I have a convex optimization problem

\begin{align*} \max_{P\, =\, (p_{ij})} &\sum_{ij} p_{ij} \big(a_{ij}-\log(p_{ij})\big)\\ \text{st}\quad &p_{ij}\in\mathcal{P}_{n, m} \; \text{and} \sum_{i=1}^n p_{ij} (b_i-1) = 0 \quad \forall j\\ \text{where,}\; &\mathcal{P}_{n, m} := \{(p_{ij}) \in \mathbb{R}_+^{n \times m}:\; \sum_{j} p_{ij} = 1,\forall i\} \end{align*}

This problem is related to A convex optimization problem. For that problem it was suggested to use proximal operator and it worked well but for this one the proximal map doesn't have a closed-form. How to go about this?

A bit of search shows that there are these generalized proximal mappings where one replaces squared Euclidean distance with other distance-like functions. The keywords here seem to be "entropic proximal mapping" and "mirror descent". Are there versions of splitting algorithms such as Douglas-Rachford for these generalized proximal operators?

  • $\begingroup$ Am I correct that we interpret $p_{ij} \log(p_{ij})$ to be equal to $0$ if $p_{ij} = 0$? $\endgroup$
    – littleO
    Commented Dec 8, 2016 at 3:12
  • $\begingroup$ @littleO indeed $\endgroup$
    – ie86
    Commented Dec 8, 2016 at 3:59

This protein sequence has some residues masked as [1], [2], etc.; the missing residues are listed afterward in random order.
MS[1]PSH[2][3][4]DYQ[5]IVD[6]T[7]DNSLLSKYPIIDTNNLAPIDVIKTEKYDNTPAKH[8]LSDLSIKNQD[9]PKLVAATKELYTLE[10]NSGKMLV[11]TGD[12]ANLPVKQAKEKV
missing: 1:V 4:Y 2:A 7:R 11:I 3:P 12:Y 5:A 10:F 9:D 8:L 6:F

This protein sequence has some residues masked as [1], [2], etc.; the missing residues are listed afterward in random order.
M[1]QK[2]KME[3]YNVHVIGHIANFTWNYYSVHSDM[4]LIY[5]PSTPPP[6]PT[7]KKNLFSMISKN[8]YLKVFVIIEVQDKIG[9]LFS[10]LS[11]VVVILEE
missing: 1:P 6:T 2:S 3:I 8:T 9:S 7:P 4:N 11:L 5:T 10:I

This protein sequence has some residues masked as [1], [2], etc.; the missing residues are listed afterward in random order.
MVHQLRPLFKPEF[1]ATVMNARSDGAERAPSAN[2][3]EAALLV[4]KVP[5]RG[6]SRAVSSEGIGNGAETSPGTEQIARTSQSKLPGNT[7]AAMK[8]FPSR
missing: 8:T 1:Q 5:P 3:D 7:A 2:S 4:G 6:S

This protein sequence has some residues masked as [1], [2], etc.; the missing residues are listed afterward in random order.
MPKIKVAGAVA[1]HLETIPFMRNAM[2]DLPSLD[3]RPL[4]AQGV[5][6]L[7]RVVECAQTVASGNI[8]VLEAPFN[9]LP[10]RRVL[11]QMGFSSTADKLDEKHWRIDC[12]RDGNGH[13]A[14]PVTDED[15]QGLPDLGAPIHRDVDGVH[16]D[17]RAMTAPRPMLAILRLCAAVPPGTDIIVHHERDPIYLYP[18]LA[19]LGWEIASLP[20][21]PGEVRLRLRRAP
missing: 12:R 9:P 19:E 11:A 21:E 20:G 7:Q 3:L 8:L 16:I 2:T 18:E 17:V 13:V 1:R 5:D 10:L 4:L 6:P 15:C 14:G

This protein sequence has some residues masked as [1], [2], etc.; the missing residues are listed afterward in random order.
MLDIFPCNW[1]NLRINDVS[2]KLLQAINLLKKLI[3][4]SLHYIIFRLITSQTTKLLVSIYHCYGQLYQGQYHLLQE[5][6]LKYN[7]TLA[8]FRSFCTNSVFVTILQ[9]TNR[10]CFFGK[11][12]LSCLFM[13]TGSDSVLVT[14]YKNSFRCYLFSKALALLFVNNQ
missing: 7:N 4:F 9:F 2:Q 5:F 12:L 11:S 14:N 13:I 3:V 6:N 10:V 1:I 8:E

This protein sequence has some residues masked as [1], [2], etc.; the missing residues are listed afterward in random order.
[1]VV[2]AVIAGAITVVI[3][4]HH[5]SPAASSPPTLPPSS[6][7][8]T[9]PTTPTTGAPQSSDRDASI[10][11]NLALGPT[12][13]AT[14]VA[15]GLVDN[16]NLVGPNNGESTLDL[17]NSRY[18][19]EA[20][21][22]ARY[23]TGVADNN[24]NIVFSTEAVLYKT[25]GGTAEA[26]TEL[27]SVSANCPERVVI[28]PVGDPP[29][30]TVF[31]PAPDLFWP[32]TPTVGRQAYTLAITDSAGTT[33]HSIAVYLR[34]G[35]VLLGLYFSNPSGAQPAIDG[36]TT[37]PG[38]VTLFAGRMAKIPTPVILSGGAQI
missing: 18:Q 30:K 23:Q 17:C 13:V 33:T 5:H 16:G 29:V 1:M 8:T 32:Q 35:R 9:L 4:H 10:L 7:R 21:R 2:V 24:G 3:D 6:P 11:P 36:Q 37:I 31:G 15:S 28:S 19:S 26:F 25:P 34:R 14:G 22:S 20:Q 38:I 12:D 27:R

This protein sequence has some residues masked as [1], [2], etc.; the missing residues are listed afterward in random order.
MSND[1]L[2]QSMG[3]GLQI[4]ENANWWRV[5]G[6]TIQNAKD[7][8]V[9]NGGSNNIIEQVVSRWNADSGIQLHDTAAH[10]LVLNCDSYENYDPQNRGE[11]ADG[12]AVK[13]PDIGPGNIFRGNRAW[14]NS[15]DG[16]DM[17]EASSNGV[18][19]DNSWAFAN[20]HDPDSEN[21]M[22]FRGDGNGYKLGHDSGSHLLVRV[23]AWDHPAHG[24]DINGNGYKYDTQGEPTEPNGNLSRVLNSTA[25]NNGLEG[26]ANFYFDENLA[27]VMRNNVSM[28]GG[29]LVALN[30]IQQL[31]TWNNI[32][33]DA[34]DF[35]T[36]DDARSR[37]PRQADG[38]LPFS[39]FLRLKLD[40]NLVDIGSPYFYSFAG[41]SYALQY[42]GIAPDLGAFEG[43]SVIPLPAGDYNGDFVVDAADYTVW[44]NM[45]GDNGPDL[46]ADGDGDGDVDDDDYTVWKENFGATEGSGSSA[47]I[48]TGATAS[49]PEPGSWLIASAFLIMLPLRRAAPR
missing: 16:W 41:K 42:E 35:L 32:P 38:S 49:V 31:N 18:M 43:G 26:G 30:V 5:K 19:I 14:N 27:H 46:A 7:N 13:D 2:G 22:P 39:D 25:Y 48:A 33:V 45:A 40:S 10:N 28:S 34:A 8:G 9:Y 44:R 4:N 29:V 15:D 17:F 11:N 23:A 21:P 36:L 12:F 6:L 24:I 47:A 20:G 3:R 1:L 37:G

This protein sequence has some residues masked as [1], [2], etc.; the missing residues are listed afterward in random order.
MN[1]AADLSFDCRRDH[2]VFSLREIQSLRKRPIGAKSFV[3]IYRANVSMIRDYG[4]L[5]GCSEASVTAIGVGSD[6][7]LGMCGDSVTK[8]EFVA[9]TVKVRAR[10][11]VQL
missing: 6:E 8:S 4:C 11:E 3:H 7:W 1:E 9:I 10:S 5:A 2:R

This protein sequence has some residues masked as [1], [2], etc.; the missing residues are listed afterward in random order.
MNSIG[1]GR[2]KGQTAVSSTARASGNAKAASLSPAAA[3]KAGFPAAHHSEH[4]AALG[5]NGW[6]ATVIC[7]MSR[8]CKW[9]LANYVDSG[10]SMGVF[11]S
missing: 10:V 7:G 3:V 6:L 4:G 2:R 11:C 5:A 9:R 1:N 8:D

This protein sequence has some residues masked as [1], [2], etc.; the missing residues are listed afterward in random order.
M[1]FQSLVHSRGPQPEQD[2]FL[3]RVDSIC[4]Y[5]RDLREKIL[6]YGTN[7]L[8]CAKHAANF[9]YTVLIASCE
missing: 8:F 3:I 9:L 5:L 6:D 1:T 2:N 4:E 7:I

• $\begingroup$ By the way, how large are $m$ and $n$ typically? $\endgroup$
    – littleO
    Commented Dec 8, 2016 at 19:03
  • $\begingroup$ @littleO usually m << n, n could be thousands, m is say ~10 $\endgroup$
    – ie86
    Commented Dec 8, 2016 at 19:28

1 Answer 1


(This is my second attempt at a solution. My initial attempt can be found below.)

Your optimization problem can be expressed as $$ \operatorname{minimize}_{p \in \mathbb R^{n \times m}} \quad F(p) + G(p) $$ where $$ F(p) = \sum_{i,j} p_{ij}(\log(p_{ij}) - a_{ij}) + I_\Omega(p) $$ and $I_\Omega$ is the indicator function of the set $$ \Omega = \{ p \in \mathbb R^{n \times m} \mid p_{ij} \geq 0 \, \forall \, i,j\} $$ (so $I_\Omega$ enforces nonnegativity on $p$) and $G$ is the indicator function of the set $$ S = \{ p \in \mathbb R^{n \times m} \mid \sum_j p_{ij} = 1 \, \forall \, i \quad \text{and}\quad \sum_{i=1}^n p_{ij}(b_i - 1) = 0 \, \forall j \}. $$ Evaluating the prox-operator of $G$ requires projecting onto $S$, which is a linear algebra problem with a standard closed-form solution.

We do not have a closed-form expression for the prox-operator of $F$, but $F$ is still a very simple function (for example, it is fully separable). Can we not evaluate the prox-operator of $F$ numerically to high precision very efficiently?